My first encounter with one of Theatre of War’s productions was back in the fall of 2019. On one of my first dates with my current partner, we attended a public reading of The Investigation by Peter Weiss. The Investigation is a documentary theatre piece adapted from transcripts of The Frankfurt Auschwitz Trials of 1963-65. This performance, coupled with a guided discussion around mass murder and communities affected by genocide, was riveting. I was overcome by emotion, and after quite a bit of ugly crying and digging my nails into my date’s hand, I admit, the two of us decided to leave early. I remember our subway ride back home was quiet; there was an awkwardness in acknowledging we had just shared perhaps our most intimate moment to date. It was an outing I certainly won’t forget, and do not recommend as a romantic night out, unless you are looking to fast-track the level of intimacy in your partnership ten-fold.
Since that night, I have been fascinated by Theatre of War’s methodology. In their own words: “Theater of War Productions works with leading film, theater, and television actors to present dramatic readings of seminal plays—from classical Greek tragedies to modern and contemporary works—followed by town hall-style discussions designed to confront social issues by drawing out raw and personal reactions to themes highlighted in the plays. The guided discussions underscore how the plays resonate with contemporary audiences and invite audience members to share their perspectives and experiences, and, helping to break down stigmas, foster empathy, compassion, and a deeper understanding of complex issues”. And I can tell you first hand, boy, do these events succeed in their mission. Early on in the pandemic, I was thrilled to see Theatre of War’s work move online and attended a presentation of Antigone in Ferguson, a project centered on racialized police violence. Imagine my excitement then when I learned about their upcoming spot in The Nobel Prize Summit focused on environmental justice. This was gonna be good.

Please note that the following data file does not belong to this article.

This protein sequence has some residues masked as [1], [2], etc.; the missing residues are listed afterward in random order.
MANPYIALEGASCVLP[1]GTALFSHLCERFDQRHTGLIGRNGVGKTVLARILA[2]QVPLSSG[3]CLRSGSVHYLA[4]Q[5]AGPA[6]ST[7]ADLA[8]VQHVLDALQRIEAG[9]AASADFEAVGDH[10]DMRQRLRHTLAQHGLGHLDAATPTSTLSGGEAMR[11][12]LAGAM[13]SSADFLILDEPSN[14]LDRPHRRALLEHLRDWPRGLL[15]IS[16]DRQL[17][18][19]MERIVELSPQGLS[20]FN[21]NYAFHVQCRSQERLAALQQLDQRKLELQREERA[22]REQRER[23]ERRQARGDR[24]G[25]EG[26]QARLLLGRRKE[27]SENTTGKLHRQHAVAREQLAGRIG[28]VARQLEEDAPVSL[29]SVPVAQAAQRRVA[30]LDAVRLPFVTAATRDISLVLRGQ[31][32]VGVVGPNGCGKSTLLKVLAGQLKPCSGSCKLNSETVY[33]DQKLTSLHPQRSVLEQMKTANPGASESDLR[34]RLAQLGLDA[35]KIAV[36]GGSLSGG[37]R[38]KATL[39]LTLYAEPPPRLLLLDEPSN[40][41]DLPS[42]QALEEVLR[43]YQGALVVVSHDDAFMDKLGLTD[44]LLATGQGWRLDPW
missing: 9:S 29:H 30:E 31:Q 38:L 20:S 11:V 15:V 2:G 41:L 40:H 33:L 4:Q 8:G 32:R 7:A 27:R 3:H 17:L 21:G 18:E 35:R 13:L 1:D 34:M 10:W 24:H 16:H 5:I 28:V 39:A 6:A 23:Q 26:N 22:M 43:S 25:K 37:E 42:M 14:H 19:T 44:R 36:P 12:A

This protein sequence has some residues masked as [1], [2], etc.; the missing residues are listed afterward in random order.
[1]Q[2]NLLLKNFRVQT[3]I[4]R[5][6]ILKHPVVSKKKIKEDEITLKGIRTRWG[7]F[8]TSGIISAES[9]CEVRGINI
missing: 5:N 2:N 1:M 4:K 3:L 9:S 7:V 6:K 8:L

At the time of the presentation of Oedipus The King, I was off volunteering at a nature reserve in the Atlantic Rainforest of Brazil, but I wasn’t going to let that stop me from attending. So I grabbed some bug spray, camped out on the covered patio, crossed my fingers, and prayed the notoriously spotty Wifi would hold. I was not disappointed.
The performers included some of my favorites – Frances McDormand as Jocasta and Jeffrey Wright as blind prophet Tiresias – flanked by a Chorus of Nobel Prize-winning scientists, Dr. Elizabeth Blackburn and Dr. Harold Varmus. It’s incredible what new insights I had while listening to this all-too-familiar play through a new lens. In the wake of the pandemic, the plague facing the people of Thebes suddenly took on a whole new weight, and, in my mind, the Sphinx’s riddle suddenly became a symbol of the oppressive curse of the capitalist system.